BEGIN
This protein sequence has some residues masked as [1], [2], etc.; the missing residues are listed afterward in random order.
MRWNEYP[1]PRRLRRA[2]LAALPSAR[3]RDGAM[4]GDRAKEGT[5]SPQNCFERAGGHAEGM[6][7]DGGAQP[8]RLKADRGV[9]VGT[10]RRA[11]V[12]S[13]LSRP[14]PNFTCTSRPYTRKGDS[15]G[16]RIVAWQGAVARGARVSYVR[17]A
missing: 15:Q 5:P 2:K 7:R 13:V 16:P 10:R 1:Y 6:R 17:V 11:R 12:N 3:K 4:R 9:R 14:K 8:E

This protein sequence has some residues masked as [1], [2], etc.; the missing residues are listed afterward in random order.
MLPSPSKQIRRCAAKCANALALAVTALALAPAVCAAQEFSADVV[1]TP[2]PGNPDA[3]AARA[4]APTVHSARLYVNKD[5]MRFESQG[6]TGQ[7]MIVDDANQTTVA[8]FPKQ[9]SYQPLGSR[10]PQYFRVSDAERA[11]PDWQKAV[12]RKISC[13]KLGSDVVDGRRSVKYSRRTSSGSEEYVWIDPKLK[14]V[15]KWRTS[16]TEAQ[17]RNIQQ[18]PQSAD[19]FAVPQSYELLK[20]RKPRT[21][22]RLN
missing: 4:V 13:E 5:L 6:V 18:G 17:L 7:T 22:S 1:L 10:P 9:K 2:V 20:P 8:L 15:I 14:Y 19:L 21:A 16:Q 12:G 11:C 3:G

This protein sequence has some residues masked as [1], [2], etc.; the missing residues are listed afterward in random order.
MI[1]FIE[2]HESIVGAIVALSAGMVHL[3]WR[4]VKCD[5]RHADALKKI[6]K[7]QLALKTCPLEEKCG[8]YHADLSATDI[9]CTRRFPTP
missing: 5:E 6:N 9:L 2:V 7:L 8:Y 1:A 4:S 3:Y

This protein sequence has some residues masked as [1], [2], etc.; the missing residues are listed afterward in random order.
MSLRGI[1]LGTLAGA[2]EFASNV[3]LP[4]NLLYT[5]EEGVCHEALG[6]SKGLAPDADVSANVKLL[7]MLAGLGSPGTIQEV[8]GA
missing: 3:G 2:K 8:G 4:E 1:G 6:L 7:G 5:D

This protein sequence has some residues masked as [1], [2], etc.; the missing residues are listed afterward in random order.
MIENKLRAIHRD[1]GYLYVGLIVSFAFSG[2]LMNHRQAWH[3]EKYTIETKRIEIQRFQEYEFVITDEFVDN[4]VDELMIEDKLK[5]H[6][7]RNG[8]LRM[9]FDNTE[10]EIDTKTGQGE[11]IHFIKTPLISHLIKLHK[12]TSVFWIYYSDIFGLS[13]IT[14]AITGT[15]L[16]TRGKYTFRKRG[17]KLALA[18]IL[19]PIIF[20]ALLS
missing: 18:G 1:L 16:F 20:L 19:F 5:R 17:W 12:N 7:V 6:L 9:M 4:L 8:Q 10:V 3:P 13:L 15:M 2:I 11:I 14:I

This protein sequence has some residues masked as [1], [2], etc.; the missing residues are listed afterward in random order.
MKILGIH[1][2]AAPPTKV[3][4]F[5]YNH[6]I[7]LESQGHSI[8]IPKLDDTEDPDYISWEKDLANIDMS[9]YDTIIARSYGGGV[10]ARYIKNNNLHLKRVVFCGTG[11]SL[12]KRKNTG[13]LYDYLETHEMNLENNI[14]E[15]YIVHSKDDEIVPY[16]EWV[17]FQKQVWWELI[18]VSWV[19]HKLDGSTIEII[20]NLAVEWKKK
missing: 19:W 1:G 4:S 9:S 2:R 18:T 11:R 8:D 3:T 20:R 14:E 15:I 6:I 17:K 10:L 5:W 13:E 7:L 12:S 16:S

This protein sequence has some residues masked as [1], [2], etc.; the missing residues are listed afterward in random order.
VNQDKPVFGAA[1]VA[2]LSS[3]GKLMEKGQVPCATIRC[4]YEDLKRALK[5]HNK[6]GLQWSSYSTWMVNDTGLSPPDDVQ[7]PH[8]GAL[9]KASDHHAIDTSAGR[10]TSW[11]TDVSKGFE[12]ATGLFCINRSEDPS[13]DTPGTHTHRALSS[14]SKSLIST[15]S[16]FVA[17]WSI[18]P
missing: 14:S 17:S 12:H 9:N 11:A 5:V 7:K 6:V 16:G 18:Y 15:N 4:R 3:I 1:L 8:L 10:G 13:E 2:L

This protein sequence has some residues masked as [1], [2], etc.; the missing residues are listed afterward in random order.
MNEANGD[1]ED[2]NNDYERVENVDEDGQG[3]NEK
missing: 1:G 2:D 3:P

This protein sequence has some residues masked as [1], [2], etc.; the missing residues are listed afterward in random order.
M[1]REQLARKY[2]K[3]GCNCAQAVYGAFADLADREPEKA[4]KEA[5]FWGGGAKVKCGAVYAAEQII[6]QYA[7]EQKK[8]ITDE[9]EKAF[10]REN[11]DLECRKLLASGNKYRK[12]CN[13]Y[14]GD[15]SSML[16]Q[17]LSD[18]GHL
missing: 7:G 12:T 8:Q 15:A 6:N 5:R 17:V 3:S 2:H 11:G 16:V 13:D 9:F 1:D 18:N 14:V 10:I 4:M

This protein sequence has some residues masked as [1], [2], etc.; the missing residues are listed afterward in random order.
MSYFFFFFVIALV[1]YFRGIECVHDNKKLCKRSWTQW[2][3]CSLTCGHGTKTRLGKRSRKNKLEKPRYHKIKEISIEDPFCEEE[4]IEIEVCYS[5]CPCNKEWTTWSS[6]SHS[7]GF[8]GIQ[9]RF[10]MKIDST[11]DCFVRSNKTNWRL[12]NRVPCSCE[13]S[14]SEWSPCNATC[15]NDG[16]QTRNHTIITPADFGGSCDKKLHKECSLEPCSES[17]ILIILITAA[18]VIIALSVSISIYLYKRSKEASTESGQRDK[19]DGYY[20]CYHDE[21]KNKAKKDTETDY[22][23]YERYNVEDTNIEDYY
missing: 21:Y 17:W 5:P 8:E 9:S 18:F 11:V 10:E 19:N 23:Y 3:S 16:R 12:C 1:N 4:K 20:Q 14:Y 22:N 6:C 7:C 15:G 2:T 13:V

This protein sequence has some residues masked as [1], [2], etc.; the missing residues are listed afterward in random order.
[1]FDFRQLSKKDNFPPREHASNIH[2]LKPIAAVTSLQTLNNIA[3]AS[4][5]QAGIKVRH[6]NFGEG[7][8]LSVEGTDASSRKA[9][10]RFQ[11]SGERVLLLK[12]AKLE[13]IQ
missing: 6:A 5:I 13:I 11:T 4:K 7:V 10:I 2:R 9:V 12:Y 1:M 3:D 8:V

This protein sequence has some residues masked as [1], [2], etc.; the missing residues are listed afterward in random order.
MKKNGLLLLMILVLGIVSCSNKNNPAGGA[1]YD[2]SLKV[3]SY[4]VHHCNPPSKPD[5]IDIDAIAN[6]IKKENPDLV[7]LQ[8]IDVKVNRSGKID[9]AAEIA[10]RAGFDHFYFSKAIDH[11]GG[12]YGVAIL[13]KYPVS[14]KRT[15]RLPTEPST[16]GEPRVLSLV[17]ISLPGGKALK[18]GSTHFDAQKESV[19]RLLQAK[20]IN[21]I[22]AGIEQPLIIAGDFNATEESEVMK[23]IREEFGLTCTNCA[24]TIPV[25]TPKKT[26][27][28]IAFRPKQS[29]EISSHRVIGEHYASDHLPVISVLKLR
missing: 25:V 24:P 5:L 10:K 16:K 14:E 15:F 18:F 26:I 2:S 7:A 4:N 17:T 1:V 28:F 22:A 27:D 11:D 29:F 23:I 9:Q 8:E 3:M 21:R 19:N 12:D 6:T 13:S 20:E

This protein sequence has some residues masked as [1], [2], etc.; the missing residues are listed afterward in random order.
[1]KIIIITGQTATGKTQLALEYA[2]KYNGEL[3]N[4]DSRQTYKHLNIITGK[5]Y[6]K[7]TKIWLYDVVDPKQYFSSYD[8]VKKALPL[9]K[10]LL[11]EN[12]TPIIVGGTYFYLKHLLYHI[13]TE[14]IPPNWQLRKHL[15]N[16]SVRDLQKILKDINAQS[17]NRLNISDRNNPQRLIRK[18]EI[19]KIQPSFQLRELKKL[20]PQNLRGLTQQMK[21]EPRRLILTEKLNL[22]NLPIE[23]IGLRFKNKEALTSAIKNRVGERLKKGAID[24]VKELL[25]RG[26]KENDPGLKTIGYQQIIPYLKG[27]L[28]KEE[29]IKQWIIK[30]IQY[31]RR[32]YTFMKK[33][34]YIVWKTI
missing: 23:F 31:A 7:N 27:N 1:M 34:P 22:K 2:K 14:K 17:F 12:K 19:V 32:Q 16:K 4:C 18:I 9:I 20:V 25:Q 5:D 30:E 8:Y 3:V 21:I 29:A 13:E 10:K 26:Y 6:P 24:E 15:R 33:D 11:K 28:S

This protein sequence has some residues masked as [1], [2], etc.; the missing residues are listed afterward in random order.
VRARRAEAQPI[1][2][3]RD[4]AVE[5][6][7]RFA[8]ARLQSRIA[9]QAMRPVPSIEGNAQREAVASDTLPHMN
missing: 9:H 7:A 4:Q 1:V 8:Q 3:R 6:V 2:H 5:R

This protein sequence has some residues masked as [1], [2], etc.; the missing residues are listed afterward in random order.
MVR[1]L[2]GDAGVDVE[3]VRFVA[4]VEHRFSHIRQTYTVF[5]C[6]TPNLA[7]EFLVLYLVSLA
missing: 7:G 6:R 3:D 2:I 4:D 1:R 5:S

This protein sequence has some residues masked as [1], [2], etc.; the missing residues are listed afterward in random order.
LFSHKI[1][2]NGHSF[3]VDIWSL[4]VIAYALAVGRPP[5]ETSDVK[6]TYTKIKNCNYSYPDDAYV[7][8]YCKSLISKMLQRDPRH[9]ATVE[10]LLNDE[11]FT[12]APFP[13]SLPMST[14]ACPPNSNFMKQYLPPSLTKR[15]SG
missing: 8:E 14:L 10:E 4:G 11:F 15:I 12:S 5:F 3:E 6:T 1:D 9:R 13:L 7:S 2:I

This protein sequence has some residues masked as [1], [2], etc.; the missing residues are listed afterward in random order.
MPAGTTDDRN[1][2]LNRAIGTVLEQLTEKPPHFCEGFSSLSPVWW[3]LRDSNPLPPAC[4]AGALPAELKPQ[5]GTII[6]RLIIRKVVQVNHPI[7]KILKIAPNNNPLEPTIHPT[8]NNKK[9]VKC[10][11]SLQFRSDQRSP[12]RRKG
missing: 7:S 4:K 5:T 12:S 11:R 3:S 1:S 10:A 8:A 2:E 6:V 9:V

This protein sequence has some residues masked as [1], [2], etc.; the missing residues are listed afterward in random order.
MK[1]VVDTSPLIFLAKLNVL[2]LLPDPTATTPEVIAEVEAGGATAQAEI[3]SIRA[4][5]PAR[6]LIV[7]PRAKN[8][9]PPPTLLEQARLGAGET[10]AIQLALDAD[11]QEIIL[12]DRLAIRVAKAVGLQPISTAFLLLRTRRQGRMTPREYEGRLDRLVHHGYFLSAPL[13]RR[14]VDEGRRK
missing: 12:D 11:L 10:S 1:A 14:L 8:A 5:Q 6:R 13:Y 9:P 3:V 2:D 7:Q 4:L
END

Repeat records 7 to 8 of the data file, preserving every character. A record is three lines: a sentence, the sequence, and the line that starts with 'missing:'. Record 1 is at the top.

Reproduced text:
This protein sequence has some residues masked as [1], [2], etc.; the missing residues are listed afterward in random order.
VNQDKPVFGAA[1]VA[2]LSS[3]GKLMEKGQVPCATIRC[4]YEDLKRALK[5]HNK[6]GLQWSSYSTWMVNDTGLSPPDDVQ[7]PH[8]GAL[9]KASDHHAIDTSAGR[10]TSW[11]TDVSKGFE[12]ATGLFCINRSEDPS[13]DTPGTHTHRALSS[14]SKSLIST[15]S[16]FVA[17]WSI[18]P
missing: 14:S 17:S 12:H 9:N 11:A 5:V 7:K 6:V 16:G 18:Y 15:N 4:R 3:I 1:L 8:L 10:G 13:E 2:L

This protein sequence has some residues masked as [1], [2], etc.; the missing residues are listed afterward in random order.
MNEANGD[1]ED[2]NNDYERVENVDEDGQG[3]NEK
missing: 1:G 2:D 3:P